What difference is there between such a belief and that of the spectator who thinks he sees the devil depart from a woman possessed in the shape of a huge black slug? He also may have been influenced by concentrated thought on the subject, and the question arises how far can human credulity be worked upon by the almost limitless and as yet little-understood power of the human mind. Much depends on the nature of the individual, the environment, and the receptivity to the kind of pressure brought to bear. Love of mystery and awe of the unknown are also strong factors in establishing faith, the first principle necessary for producing creative power. Even the wildest superstition enshrines something of reality and a stratum of truth underlies most widespread beliefs.

Research on these psychical subjects should be carried on earnestly and with untiring patience, always with a view to eliminate the false and preserve the true, wherever possible transmuting apparently evil elements and bringing forth the fundamental good. Such methods should make the prospects of discovering scientific facts more and more favourable in the future.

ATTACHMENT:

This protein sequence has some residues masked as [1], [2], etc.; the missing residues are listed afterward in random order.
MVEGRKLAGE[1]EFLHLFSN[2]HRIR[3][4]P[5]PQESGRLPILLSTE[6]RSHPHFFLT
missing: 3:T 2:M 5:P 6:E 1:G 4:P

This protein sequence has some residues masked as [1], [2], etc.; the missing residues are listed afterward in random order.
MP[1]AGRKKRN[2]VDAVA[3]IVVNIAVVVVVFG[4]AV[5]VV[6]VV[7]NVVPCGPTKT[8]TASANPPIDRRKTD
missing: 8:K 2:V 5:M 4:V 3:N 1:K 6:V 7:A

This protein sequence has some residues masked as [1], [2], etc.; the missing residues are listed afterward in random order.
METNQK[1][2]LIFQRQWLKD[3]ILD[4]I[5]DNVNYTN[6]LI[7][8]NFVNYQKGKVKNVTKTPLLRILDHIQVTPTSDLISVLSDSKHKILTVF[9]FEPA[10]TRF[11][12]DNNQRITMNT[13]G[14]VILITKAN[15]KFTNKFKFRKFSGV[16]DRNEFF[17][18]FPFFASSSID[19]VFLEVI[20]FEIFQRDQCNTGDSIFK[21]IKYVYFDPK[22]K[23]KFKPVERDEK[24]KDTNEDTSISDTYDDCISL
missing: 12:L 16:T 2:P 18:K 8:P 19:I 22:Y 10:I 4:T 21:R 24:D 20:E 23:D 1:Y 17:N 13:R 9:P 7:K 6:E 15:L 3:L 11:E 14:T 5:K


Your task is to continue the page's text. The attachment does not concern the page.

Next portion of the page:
Unfortunately a miscellaneous study of "isms" and "ogonies" is often unproductive. Byron described the state of mind induced by ill-judged efforts in this direction in "Don Juan," Canto IX, 20:

Oh! ye immortal gods! What is Theogony?

Oh! thou, too, mortal man! What is philanthropy?

Oh! World, which was and is, what is cosmogony?

Some people have accused me of misanthropy; And yet I know no more than the mahogany That forms this desk, of what they mean,--Lycanthropy I comprehend, for without transformation Men become wolves on any slight occasion.

The seeker after the facts about animal-metamorphosis, confused by many undigested propositions, might thus also attempt to salve his conscience, for man is certainly sometimes near enough to the animal without physical change, but he would be fleeing to a subterfuge suitable only for the idle and the ignorant. To the earnest student there can be no rest until this obscure branch of occult science is cleared up, though it may be but a side issue leading to more important facts. If in the foregoing chapters a grain of truth lies hidden which will help to elucidate the problem with which they deal, they will have served their purpose in pushing a step or two through the darkness which shrouds so many secrets of Nature.

It is the mystery of the unknown That fascinates us, we are children still, Wayward and wistful; with one hand we cling To the familiar things we call our own, And with the other, resolute of will, Grope in the dark for what the day will bring.

Chapter end